The First Trimester
Week 1 – period sheds uterine lining, new egg begins to mature and new uterine lining starts to thicken
Week 2 – Egg matures and approaches ovulation (release of the egg to be fertilized)
Week 3 – Ovulation to 12 – 24 hours – CONCEPTION, single sperm penetrates the egg and a joining of genetic information occurs. A single cell is formed, call a zygote
- Day 2-3 – the zygote travels down the fallopian tube, cells divide into a mulberry-like mass which is 1/100 inch wide, this is called a morula
- Day 5 – with additional cell division, the morula becomes a blastocyst, with an inner core and an outer shell of cells. The outer group of cells become the membranes that nourish and protect the inner group of cells, which becomes the fetus.
- Day 7 – 9 -the blastocyst implants in the uterus. At this point the endometrium (the lining of the uterus) has grown and is ready to support a fetus. The blastocyst burrows into the endometrium where it receives nourishment. It is barely visible, but doubles every 24 hours. The placenta and supporting infrastructure for pregnancy develop at this time as well. It is estimated that up to 5 5% of zygotes never reach this phase of growth
Week 4 – cells of the embryo are multiplying, and taking on specific functions. This process is called tissue differentiation. Formation of the heart begins, the beginning development of the brain and spinal cord, and the beginning of the gastrointestinal tract.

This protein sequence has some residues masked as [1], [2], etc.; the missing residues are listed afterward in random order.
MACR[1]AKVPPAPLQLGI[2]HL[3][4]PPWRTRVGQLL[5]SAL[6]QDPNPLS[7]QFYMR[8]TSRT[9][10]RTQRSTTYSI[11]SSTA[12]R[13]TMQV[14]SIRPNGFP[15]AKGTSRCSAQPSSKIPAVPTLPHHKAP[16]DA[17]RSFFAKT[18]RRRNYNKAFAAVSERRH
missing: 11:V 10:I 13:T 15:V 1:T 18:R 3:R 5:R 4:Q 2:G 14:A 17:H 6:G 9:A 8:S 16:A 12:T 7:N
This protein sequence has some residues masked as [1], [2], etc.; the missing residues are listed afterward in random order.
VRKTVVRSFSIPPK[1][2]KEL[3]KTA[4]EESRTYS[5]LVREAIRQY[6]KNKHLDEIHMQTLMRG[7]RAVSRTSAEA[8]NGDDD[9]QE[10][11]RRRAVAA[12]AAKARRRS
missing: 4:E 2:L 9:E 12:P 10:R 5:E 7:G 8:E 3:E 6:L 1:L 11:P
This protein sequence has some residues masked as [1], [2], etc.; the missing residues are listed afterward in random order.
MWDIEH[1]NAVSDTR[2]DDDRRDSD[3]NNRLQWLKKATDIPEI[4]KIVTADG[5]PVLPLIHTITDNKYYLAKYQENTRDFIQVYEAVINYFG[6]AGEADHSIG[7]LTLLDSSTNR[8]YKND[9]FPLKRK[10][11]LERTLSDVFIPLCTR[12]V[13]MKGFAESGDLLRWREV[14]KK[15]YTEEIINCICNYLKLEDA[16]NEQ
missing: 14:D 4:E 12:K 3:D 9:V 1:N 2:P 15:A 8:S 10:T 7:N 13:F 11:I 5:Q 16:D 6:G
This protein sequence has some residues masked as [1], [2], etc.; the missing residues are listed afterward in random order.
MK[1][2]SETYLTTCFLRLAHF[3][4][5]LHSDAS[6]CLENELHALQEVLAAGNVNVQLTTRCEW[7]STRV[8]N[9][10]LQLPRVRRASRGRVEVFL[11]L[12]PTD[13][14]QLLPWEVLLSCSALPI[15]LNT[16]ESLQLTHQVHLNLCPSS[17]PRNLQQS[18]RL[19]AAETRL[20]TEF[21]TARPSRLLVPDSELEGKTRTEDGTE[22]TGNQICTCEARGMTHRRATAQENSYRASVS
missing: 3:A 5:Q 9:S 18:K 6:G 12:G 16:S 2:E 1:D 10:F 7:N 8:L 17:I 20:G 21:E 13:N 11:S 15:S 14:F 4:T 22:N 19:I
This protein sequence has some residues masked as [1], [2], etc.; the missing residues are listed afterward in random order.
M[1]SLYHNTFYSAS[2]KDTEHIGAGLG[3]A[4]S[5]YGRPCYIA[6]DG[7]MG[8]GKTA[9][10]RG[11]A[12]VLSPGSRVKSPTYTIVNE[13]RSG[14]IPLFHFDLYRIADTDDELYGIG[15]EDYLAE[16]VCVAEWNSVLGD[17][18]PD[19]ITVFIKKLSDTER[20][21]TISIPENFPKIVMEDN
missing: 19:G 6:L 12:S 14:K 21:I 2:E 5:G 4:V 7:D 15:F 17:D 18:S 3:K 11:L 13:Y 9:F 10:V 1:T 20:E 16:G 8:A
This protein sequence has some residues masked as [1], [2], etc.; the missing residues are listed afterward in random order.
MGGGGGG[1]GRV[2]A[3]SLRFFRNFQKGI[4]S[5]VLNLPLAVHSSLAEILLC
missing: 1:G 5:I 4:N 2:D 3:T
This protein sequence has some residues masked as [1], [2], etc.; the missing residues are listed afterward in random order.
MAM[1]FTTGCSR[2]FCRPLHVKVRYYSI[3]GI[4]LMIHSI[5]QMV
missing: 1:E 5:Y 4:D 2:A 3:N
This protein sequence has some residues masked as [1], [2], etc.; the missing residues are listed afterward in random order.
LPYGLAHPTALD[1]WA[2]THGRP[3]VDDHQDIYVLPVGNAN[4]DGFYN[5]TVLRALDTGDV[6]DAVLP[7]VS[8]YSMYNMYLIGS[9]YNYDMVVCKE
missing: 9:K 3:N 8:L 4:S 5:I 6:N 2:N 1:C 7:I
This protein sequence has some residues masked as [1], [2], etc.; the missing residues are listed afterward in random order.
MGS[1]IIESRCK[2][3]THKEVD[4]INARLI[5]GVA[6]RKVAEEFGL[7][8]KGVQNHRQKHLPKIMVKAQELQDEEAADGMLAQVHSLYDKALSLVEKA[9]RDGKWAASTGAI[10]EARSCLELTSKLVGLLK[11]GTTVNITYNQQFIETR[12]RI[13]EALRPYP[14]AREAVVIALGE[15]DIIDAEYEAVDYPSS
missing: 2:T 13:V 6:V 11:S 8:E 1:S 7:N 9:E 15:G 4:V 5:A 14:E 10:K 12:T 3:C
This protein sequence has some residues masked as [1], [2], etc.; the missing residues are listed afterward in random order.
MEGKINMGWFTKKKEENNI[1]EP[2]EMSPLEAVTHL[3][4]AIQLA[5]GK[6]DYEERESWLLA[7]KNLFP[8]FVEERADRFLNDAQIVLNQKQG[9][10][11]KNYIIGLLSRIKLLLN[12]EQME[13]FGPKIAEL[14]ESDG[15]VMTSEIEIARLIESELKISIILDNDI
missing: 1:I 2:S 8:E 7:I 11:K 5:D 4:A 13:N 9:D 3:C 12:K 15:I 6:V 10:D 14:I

- MOM – early signs of pregnancy, such as, fatigue, breast soreness, and mood swings
Week 5 – embryo is 1/4 inch long: the beginnings of the vertebra, the lower jaw, the larynx (voice box), and the rudiments of the ear and eye. The heart, which is still outside body, now beats at a regular rhythm. Although arm and leg “buds” are visible with hand and foot “pads,” the embryo still has a tail and cannot be distinguished from pig, rabbit, elephant, or chick embryo.
- MOM – hormone changes will cause swelling of breasts, increase in hunger, and nausea – uterus grows and puts pressure on bladder cause an increase in urination
Week 6 –1/2 inch, 1/1000 of an ounce: the formation of the nose, jaw, palate, lung buds. The fingers and toes form, but may still be webbed. The tail is receding, and the heart is almost fully developed.
- MOM – nausea, morning sickness, food cravings
Week 7 – 7/8 inch, 1/30 ounce (less than an aspirin): the eyes move forward on the face, and the eyelids and tongue begin to form. All essential organs have begun to form.
- MOM – loss or gain of weight
Week 8 -1 inch, 1/15 ounce: The embryo now resembles a human being. The facial features continue to develop and the external genitalia and the external ear appears. The circulation through the umbilical cord is well developed. The long bones begin to form and the muscles are able to contract.
- MOM – uterus grows to the size of an orange – increase in oil secretions and change in hormone may result in skin breakouts – there is about 4 times the normal levels of progesterone and estrogen hormones